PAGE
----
How to Troubleshoot Crontab Problems

Knowing how to troubleshoot your cron services will help determine why your script isn’t running as expected.
There are several things you can check when you need to troubleshoot CRON:

View Cron Service Stats

Get PID of Cron

Script Must be Executable

Viewing Syslog Messages About Crontab

Crontab INSECURE MODE

During backup and restore specifically, you might need to correct a permission. The requirement is only the user to have read and execute permissions to the /var/spool tab

You will need to reload the crontabs after a permission change.

Comments in Crontab

# you can add a hash in front to comment/note

Echo the Path in Crontab Scripts

Most errors are caused by path being incorrectly used when calling the script. By default only /bin and /usr/bin are available. Add this to your script that you call from crontab and look at what path shows. Add a line that tells you the path your script sees in the top of your script

You can force the path manually by adding this to the crontab -e:

Or you can modify each script with a special variable:

Which Path for Cron Scripts?

You can always use “which ” to find the path you should use, and put the whole path in your script, if you are struggling with figuring out paths.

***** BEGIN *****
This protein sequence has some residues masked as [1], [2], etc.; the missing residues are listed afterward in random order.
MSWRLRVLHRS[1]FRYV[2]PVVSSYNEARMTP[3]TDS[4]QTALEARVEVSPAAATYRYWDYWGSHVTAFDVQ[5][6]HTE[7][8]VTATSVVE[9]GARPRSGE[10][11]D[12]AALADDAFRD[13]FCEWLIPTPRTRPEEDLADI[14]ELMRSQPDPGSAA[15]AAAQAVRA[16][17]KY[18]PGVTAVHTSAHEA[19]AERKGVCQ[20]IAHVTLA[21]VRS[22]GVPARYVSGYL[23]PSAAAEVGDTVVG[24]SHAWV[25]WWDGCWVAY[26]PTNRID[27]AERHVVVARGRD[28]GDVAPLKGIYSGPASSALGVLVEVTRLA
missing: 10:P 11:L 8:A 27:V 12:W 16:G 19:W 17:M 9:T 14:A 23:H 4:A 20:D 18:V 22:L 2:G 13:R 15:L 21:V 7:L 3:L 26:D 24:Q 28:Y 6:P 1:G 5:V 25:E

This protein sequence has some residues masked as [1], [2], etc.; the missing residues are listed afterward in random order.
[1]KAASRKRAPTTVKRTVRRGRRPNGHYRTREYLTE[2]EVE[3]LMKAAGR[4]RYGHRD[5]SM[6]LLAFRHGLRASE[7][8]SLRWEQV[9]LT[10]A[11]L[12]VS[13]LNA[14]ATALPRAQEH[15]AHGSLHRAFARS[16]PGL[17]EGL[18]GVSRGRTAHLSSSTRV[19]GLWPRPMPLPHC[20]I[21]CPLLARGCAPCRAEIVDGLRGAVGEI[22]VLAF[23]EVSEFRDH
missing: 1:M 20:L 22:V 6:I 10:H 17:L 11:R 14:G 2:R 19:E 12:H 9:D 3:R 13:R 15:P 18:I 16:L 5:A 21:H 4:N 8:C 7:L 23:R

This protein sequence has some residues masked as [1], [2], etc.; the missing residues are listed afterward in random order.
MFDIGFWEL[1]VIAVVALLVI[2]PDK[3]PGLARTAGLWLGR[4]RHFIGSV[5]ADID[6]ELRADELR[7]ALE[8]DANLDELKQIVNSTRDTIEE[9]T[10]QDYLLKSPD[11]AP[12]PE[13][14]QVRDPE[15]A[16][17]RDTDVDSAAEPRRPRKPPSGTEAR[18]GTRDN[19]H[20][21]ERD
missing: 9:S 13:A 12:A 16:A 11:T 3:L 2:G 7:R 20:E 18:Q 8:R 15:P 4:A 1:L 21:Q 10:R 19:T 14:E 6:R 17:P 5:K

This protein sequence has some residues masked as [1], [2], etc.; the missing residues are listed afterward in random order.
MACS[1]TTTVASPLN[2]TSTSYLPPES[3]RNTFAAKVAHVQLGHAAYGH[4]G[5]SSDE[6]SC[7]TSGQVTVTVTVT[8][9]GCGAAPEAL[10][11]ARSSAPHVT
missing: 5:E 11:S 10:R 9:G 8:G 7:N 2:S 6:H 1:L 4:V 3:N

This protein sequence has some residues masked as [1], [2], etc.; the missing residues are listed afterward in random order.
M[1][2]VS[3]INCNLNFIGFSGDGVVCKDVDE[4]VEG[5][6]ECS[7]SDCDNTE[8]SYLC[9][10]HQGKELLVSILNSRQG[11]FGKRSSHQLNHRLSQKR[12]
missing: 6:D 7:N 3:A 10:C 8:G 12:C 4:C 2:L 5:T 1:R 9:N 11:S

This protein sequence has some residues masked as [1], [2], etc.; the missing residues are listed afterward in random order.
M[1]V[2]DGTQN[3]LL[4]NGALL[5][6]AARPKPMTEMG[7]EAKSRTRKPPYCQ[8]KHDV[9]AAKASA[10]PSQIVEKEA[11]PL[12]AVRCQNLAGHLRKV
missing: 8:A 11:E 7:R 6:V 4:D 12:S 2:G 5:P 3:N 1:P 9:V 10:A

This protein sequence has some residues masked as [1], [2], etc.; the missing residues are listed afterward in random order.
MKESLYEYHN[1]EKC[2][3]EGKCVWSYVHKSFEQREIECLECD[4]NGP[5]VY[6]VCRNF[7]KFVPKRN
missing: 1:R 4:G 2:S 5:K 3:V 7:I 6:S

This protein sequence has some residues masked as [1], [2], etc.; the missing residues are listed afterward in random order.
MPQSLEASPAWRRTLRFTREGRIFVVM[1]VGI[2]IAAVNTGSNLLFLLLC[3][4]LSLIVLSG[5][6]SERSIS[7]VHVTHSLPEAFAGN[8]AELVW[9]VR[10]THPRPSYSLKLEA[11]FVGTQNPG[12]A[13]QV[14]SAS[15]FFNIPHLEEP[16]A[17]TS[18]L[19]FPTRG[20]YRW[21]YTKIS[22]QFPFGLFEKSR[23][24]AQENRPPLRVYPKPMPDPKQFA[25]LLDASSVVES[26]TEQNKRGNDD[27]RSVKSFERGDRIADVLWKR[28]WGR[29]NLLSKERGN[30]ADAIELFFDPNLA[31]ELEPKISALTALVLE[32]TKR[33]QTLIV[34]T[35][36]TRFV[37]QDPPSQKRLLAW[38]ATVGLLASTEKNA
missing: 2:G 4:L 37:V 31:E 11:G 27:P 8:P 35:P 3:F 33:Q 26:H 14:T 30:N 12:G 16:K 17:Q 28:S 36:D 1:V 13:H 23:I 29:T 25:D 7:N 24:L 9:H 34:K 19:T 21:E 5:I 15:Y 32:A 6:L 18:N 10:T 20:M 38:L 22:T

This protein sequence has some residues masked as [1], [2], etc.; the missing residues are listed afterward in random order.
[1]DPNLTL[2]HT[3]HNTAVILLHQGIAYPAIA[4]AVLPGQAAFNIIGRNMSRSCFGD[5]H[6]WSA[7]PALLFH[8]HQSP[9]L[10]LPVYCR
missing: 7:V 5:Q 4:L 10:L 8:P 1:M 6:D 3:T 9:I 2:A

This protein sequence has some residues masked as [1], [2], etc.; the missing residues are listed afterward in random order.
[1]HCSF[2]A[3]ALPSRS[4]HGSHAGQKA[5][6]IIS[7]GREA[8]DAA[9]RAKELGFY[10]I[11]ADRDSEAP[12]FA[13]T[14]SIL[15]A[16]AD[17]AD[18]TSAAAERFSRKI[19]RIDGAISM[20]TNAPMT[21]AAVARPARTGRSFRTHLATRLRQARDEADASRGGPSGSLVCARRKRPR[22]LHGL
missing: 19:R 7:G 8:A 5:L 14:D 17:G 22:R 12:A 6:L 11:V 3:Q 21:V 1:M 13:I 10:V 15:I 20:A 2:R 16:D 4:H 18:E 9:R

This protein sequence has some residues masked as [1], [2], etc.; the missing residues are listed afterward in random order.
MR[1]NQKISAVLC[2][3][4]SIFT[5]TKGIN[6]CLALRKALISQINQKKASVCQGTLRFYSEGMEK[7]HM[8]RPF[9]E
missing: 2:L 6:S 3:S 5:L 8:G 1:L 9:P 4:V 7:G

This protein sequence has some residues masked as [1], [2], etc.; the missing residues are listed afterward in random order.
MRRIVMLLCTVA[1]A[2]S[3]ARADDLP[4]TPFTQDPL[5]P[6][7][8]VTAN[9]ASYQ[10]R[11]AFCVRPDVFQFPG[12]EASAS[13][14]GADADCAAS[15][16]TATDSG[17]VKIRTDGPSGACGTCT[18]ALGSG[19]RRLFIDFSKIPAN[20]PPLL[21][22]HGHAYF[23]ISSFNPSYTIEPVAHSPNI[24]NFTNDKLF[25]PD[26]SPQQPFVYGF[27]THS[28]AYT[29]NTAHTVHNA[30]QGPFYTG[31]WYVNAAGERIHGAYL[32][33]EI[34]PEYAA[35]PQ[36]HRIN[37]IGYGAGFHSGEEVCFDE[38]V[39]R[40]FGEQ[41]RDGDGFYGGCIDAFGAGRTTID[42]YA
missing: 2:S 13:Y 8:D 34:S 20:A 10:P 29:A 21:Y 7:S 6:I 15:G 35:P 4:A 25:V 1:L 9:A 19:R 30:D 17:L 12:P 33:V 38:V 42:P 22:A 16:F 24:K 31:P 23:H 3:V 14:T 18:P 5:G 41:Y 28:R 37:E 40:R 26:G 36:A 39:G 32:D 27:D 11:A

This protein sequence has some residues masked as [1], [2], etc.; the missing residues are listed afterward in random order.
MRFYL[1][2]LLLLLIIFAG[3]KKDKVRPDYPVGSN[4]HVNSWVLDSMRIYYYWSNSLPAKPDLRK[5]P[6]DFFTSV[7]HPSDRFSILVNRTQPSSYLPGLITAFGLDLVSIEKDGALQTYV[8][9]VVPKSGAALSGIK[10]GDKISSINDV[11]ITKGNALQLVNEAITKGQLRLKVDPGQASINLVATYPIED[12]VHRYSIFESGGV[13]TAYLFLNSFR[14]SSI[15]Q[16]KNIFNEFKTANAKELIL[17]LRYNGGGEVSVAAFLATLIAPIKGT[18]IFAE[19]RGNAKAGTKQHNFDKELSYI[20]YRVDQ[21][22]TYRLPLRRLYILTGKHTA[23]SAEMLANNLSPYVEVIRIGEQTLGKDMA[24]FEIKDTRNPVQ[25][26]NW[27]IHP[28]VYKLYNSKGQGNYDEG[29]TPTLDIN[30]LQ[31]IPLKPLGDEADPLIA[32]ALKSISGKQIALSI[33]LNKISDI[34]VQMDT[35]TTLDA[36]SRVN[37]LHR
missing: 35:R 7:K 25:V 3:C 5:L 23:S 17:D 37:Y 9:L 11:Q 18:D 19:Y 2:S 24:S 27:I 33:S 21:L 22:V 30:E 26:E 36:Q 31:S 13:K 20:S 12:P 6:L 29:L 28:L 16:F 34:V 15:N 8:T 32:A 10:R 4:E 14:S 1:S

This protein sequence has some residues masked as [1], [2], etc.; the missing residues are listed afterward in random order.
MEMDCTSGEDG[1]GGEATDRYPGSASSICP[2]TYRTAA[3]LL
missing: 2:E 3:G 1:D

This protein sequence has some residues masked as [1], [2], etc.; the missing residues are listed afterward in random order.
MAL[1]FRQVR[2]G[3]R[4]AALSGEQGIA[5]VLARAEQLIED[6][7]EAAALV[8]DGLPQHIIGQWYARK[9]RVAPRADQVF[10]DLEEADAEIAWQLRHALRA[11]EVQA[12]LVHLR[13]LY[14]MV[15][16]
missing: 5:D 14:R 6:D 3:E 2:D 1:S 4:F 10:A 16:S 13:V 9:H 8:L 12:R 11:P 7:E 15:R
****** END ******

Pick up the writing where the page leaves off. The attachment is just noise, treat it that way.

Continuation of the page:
You can see what the actual path should be using the “which” command:

Echo the Entire Cron Environment in Script

Just like path problems will prevent the script, so will environment variables. Add this to your script that you call from crontab, then analyze your environment.

Nested Crontab Variables

You can add variables to crontab -e and they will work. However, it will not work to use nested variables (a variable in another variable like bash scripting).

Last Line of Cron Job Doesn’t Run

Cron requires all commands to be terminated with a new line. Manually add a new line in your script or make sure the dos2unix has been run on your script and then view it again in vim to make sure line breaks and new lines are as expected.

Crontab Errors in Formatting

Cron doesn’t like special characters, and one prime example is the % sign. You must escape the % if you use it. This will happen if you try to use auto generated dates without escaping them. The correct format is:

Bash Shell vs sh

Try running the command in sh

or force it to run in bash:

Or force all cron jobs to use bash in top of crontab -e

Make sure your scripts also have proper shebang:

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